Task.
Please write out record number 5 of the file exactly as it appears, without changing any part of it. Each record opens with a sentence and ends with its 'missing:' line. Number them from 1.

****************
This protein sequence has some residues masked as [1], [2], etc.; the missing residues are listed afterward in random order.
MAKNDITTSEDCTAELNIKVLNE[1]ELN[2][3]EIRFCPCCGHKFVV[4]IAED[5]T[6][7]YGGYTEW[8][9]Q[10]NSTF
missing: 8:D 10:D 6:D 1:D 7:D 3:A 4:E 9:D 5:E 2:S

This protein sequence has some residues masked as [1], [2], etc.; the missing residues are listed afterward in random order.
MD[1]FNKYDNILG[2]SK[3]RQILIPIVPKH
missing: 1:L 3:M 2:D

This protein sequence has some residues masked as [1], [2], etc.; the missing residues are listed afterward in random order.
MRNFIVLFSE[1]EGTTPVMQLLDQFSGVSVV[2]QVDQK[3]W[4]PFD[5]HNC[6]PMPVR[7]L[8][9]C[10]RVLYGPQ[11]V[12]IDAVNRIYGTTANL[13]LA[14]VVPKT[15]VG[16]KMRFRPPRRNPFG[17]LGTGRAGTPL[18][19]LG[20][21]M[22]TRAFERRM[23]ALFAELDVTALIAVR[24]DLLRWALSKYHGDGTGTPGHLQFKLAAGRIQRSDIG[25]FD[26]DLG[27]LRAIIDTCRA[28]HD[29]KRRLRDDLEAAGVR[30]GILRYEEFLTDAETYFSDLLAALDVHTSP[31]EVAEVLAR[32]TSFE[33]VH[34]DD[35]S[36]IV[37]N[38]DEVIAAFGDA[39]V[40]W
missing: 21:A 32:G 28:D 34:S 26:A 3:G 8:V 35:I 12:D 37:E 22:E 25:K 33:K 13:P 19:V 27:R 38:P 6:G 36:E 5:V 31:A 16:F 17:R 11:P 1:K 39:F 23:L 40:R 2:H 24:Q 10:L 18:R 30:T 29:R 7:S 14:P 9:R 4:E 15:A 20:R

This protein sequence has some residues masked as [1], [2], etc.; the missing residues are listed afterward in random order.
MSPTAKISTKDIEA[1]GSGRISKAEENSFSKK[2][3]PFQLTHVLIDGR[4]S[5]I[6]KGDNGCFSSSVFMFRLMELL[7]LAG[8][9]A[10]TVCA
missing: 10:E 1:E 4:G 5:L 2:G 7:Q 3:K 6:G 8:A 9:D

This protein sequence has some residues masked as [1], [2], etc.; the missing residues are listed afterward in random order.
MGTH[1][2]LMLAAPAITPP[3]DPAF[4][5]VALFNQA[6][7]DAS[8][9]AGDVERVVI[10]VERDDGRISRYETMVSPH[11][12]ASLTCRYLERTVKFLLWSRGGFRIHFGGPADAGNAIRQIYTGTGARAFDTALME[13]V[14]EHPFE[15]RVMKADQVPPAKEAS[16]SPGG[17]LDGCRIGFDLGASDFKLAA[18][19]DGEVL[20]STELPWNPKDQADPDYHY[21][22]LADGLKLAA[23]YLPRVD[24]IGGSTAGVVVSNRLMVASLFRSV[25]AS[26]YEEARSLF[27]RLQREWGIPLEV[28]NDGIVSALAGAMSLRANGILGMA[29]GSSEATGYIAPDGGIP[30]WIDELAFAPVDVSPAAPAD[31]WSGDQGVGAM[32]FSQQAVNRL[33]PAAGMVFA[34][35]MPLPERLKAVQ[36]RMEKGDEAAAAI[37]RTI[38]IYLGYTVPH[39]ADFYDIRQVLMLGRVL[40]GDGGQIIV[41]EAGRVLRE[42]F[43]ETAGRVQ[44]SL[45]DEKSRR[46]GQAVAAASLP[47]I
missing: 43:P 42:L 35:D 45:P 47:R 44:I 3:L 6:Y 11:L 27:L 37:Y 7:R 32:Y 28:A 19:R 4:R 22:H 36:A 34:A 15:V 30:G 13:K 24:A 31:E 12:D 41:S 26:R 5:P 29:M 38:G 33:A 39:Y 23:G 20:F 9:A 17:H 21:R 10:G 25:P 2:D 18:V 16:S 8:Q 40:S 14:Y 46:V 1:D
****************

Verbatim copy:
This protein sequence has some residues masked as [1], [2], etc.; the missing residues are listed afterward in random order.
MGTH[1][2]LMLAAPAITPP[3]DPAF[4][5]VALFNQA[6][7]DAS[8][9]AGDVERVVI[10]VERDDGRISRYETMVSPH[11][12]ASLTCRYLERTVKFLLWSRGGFRIHFGGPADAGNAIRQIYTGTGARAFDTALME[13]V[14]EHPFE[15]RVMKADQVPPAKEAS[16]SPGG[17]LDGCRIGFDLGASDFKLAA[18][19]DGEVL[20]STELPWNPKDQADPDYHY[21][22]LADGLKLAA[23]YLPRVD[24]IGGSTAGVVVSNRLMVASLFRSV[25]AS[26]YEEARSLF[27]RLQREWGIPLEV[28]NDGIVSALAGAMSLRANGILGMA[29]GSSEATGYIAPDGGIP[30]WIDELAFAPVDVSPAAPAD[31]WSGDQGVGAM[32]FSQQAVNRL[33]PAAGMVFA[34][35]MPLPERLKAVQ[36]RMEKGDEAAAAI[37]RTI[38]IYLGYTVPH[39]ADFYDIRQVLMLGRVL[40]GDGGQIIV[41]EAGRVLRE[42]F[43]ETAGRVQ[44]SL[45]DEKSRR[46]GQAVAAASLP[47]I
missing: 43:P 42:L 35:D 45:P 47:R 44:I 3:L 6:Y 11:L 27:L 37:Y 7:R 32:Y 28:A 19:R 4:R 22:H 36:A 34:A 15:V 30:G 13:K 24:A 31:E 12:D 41:S 26:R 5:P 29:M 38:G 33:A 39:Y 23:G 20:F 9:A 17:H 21:R 10:G 25:P 2:D 18:V 16:S 8:Q 40:S 14:Y 46:V 1:D